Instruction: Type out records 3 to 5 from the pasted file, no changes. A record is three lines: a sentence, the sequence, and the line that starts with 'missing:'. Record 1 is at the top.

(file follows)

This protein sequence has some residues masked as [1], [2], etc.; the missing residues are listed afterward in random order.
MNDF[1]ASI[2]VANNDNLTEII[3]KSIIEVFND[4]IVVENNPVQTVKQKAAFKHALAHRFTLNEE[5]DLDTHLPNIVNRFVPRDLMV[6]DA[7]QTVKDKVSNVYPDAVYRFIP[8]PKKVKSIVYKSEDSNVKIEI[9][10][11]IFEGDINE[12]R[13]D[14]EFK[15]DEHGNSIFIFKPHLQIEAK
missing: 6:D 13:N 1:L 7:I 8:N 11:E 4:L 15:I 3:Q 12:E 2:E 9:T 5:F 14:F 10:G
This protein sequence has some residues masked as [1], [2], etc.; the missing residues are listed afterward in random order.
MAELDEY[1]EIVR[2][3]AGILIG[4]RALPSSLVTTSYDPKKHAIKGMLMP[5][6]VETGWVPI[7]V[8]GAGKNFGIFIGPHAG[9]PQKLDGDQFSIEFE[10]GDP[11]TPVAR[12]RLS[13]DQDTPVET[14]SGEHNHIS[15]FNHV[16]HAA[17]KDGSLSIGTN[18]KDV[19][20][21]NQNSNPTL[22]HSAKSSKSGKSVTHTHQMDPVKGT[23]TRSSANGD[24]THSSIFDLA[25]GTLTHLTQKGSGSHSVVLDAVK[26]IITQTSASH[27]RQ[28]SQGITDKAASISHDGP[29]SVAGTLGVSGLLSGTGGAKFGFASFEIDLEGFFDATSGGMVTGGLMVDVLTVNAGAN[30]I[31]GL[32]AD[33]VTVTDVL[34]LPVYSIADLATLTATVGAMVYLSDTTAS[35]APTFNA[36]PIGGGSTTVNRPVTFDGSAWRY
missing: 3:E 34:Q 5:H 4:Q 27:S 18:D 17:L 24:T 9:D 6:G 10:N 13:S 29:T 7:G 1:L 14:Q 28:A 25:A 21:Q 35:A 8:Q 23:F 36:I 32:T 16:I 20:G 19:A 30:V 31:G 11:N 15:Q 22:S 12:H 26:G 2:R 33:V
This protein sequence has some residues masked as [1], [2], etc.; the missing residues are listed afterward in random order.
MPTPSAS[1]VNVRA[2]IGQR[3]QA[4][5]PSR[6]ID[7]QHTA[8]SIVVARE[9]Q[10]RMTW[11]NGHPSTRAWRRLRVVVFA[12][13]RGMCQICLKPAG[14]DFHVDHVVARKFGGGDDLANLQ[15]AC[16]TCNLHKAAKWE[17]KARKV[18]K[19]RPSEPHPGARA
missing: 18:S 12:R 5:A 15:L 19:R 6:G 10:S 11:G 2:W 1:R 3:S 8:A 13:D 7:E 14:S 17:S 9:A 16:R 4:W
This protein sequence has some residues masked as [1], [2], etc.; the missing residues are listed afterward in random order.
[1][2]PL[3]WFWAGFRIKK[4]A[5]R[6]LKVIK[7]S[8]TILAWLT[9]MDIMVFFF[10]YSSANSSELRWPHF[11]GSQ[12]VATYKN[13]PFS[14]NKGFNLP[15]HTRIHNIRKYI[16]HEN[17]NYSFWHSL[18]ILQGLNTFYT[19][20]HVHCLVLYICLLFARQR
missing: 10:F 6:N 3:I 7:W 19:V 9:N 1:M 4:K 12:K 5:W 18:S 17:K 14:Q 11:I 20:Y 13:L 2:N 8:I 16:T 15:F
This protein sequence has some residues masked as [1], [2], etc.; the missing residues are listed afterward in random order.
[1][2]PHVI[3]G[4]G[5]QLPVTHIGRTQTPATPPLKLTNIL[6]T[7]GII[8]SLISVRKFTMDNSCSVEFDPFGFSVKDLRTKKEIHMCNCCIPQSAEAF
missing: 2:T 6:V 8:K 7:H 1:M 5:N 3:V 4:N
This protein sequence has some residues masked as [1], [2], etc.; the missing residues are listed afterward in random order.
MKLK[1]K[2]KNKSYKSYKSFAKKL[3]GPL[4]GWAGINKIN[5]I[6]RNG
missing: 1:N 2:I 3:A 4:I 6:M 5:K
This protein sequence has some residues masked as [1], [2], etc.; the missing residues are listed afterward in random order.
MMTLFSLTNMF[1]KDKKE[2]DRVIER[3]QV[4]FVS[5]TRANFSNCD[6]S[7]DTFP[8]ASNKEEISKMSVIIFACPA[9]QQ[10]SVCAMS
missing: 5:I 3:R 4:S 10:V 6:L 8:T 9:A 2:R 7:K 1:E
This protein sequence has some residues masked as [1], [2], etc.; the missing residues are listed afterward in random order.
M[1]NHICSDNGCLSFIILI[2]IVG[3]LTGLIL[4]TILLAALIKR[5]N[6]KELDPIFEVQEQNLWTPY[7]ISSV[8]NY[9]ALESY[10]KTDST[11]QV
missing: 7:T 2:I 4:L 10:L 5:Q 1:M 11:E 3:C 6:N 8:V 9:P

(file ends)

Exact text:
This protein sequence has some residues masked as [1], [2], etc.; the missing residues are listed afterward in random order.
MPTPSAS[1]VNVRA[2]IGQR[3]QA[4][5]PSR[6]ID[7]QHTA[8]SIVVARE[9]Q[10]RMTW[11]NGHPSTRAWRRLRVVVFA[12][13]RGMCQICLKPAG[14]DFHVDHVVARKFGGGDDLANLQ[15]AC[16]TCNLHKAAKWE[17]KARKV[18]K[19]RPSEPHPGARA
missing: 18:S 12:R 5:A 15:L 19:R 6:G 10:S 11:G 2:W 1:R 3:S 8:A 13:D 7:E 14:S 17:S 9:A 16:R 4:W
This protein sequence has some residues masked as [1], [2], etc.; the missing residues are listed afterward in random order.
[1][2]PL[3]WFWAGFRIKK[4]A[5]R[6]LKVIK[7]S[8]TILAWLT[9]MDIMVFFF[10]YSSANSSELRWPHF[11]GSQ[12]VATYKN[13]PFS[14]NKGFNLP[15]HTRIHNIRKYI[16]HEN[17]NYSFWHSL[18]ILQGLNTFYT[19][20]HVHCLVLYICLLFARQR
missing: 10:F 6:N 3:I 7:W 19:V 9:N 1:M 4:K 12:K 5:W 18:S 17:K 14:Q 11:I 20:Y 13:L 2:N 8:I 16:T 15:F
This protein sequence has some residues masked as [1], [2], etc.; the missing residues are listed afterward in random order.
[1][2]PHVI[3]G[4]G[5]QLPVTHIGRTQTPATPPLKLTNIL[6]T[7]GII[8]SLISVRKFTMDNSCSVEFDPFGFSVKDLRTKKEIHMCNCCIPQSAEAF
missing: 2:T 6:V 8:K 7:H 1:M 5:N 3:V 4:N